Journey to a hinterland in China that’s rich in culture, and where time-honoured traditions are still upheld.
ROWS of perfectly landscaped terraces, still green with paddy shoots in early September, beckon from the open window of our room at Ping’An Village in Guangxi Province, China. It was barely dawn, but the villagers were already up and about, heading off to work in the terraces. Outside some houses, children played with corn kernels left out to dry.
At an altitude of 1,200m, Ping’An (which means “peace” in Mandarin) is at the peak of Longji, home to the most famous rice terraces in China. Longji means Dragon Spine, which is rather apt a name, as we discovered on a long trek to the summit. From there, the terraces looked pretty much like a dragon’s scales while the mountain range resembled its backbone, snaking into the distance.
To behold this glorious view, our motley group of media members travelled by road for over two hours from Guilin city to the mountain base in Longsheng County, followed by a 45-minute bus ride up a road so steep and winding, it could put our own Genting Highlands to shame. The final leg of the journey was a tiring one, involving an hour’s hike up to the hotel in the heart of the village.
The hike was made easier, thanks to porters for hire, who carried our luggage in woven baskets strapped to their backs from the village base to the hotel, for 30 yuan (RM16) per basket per trip. We were completely in awe of them, as despite the fact that most were very senior, they reached the peak way ahead of us!
Perhaps the secret to their fitness is in their diet. Rice is not the only staple; cobs of corn dangle from the rooftops and kernels are spread out to dry in front of most houses. Soups and stews are also common up here, along with the homemade wine essential to keep warm in this chilly weather.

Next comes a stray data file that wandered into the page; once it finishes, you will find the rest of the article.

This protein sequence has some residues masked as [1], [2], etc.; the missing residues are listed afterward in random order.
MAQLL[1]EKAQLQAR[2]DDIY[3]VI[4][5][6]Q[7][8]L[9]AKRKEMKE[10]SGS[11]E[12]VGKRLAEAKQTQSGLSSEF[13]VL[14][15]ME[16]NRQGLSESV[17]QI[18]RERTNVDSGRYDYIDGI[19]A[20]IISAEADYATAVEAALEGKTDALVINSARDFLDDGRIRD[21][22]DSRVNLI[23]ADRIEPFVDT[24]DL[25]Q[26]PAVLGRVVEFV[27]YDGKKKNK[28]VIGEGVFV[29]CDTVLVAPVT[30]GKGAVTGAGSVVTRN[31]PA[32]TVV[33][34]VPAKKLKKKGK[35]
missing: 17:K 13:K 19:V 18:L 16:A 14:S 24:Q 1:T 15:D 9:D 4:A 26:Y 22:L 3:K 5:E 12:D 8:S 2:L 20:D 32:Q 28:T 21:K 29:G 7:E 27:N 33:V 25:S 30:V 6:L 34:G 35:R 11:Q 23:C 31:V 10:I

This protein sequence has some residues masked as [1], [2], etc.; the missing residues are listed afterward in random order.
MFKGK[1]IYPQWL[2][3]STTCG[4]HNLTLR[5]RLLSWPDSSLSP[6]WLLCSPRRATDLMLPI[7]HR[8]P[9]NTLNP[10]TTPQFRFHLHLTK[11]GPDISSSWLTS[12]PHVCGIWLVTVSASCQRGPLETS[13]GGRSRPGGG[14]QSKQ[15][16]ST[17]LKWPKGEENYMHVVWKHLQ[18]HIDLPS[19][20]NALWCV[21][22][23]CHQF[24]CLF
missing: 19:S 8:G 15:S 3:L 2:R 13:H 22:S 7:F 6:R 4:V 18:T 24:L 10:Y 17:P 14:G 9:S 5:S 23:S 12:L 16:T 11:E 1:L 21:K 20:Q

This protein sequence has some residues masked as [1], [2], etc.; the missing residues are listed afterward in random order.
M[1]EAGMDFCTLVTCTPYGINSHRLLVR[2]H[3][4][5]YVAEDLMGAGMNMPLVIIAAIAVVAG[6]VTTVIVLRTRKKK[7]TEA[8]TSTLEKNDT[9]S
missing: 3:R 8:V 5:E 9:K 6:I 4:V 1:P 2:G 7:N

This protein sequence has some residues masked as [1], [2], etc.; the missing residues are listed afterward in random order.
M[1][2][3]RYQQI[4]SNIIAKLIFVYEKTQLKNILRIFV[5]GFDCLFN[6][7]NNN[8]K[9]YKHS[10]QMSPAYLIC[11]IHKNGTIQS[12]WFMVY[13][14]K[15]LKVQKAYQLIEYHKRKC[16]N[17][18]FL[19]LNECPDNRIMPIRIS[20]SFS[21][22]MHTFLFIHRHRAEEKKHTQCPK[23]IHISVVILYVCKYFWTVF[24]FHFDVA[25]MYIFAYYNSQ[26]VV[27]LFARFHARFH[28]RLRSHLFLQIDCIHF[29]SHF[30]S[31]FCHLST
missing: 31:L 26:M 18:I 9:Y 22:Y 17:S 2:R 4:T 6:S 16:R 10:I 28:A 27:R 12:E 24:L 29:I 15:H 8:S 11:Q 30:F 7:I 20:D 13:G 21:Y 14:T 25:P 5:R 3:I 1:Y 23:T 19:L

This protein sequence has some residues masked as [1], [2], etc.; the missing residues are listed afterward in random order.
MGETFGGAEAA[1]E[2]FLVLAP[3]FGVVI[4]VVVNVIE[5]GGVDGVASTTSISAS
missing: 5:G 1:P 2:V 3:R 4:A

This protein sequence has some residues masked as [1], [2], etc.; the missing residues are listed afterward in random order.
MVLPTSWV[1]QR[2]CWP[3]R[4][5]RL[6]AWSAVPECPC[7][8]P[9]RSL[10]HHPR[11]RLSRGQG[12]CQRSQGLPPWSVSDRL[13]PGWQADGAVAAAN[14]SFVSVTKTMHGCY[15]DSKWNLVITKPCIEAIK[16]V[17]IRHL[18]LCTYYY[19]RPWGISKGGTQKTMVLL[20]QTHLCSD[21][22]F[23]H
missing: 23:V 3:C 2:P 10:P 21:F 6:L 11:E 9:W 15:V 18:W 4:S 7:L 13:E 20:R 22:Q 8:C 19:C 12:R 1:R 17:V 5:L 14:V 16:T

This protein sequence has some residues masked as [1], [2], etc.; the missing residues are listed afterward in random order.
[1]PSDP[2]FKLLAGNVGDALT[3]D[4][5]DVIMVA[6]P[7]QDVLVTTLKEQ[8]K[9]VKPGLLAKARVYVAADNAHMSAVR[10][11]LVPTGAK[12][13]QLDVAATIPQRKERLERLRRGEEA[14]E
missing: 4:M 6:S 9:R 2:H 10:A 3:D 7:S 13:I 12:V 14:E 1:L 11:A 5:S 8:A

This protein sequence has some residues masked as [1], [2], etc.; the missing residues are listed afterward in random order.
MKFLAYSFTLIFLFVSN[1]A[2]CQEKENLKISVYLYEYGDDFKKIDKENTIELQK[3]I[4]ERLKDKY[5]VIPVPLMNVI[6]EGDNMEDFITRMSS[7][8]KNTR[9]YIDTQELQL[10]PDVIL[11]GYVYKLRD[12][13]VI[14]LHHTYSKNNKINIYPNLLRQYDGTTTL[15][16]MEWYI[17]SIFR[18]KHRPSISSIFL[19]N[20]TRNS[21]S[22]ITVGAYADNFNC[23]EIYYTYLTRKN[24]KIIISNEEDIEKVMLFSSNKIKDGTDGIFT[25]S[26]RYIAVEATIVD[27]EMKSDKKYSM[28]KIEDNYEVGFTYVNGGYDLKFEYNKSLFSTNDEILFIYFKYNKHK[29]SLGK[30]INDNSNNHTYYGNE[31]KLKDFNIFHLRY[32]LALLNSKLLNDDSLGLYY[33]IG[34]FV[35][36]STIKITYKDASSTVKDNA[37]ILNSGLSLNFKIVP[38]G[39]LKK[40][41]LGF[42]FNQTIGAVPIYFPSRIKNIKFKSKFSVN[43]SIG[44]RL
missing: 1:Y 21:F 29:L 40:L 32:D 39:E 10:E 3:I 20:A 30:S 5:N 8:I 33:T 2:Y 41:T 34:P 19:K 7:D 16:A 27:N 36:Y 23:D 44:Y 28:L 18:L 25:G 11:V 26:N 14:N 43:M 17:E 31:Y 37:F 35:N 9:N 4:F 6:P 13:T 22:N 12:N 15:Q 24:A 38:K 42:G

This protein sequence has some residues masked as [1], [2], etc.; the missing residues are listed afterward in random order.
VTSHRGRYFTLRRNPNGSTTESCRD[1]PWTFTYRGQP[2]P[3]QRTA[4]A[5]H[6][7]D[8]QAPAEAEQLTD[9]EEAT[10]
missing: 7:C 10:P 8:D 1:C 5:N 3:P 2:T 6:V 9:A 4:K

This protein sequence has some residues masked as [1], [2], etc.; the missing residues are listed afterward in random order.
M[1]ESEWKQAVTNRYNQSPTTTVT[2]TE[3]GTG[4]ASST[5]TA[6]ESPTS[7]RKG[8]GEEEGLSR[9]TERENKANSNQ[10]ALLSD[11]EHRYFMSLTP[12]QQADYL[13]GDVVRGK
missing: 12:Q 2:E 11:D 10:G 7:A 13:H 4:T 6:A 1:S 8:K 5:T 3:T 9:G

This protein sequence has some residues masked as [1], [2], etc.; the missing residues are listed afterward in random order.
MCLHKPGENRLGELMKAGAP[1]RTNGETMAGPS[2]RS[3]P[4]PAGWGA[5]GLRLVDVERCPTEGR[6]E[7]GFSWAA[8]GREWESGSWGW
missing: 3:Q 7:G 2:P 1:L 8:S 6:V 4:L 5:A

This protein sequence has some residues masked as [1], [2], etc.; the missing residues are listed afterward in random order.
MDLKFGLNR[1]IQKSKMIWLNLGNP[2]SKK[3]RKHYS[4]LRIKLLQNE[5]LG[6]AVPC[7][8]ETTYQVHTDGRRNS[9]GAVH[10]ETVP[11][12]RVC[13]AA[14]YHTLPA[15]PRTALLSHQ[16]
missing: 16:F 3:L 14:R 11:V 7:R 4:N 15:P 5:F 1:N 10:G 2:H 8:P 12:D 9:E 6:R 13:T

A potent drink with about 50% alcoholic content, the locals’ homemade rice wine leaves a burning sensation in the throat. Most prefer the sweet, less alcoholic osmanthus wine, made from the osmanthus flower that Guilin is named after.
Also, do not miss out on sampling stir-fried silkworms.
Repulsive as that may sound, the worms taste so good, they could be an alternative to popcorn!
Rice terraces are not the only thing Longji is famous for, as visitors here can also observe first-hand the traditions and customs of minority cultures, in particular the Zhuang and Yao peoples. Most of the villagers in Longji are from the Zhuang tribe, while there is a village at the mountain base occupied by the Yao people.
Many would envy the Yao women’s long, black and lustrous hair. The Yao woman has a haircut only once, at age 16, and that hair is made into a “wig” which she continues to use for the rest of her life. It is noteworthy that she only uses natural products, not shampoo, for her weekly hair wash. Unmarried women are distinguishable by a small inverted triangle cloth on the forehead, protruding from the neatly kept hair.
During our visit, one woman offered visitors bowls of rice puffs and chopsticks. Men were advised to pick only one chopstick, as those who picked up a pair would be indicating their interest in a girl, leading to a match-making process by the older women. It was rather hilarious to watch a re-enactment of the process, where the “bridegrooms” were relentlessly teased.
Going around the village, it is immediately apparent that only the womenfolk work in the terraces. It turns out that the Yao tribe is a matriarchal society, whereby the women are the breadwinners. The men often manage the household, run the family business or shops, or spend time in the forests, playing cards in between gathering wood.
The Zhuang minority, who mostly live in Ping’An, also have a similar practice. Their colourful costumes are accentuated with silver accessories, strikingly similar to the outfits worn by the Bidayuhs and Nyonyas of Malaysia. For a mere 10 yuan (RM5.30), we could rent a costume for photographs on a spot overlooking the rice terraces.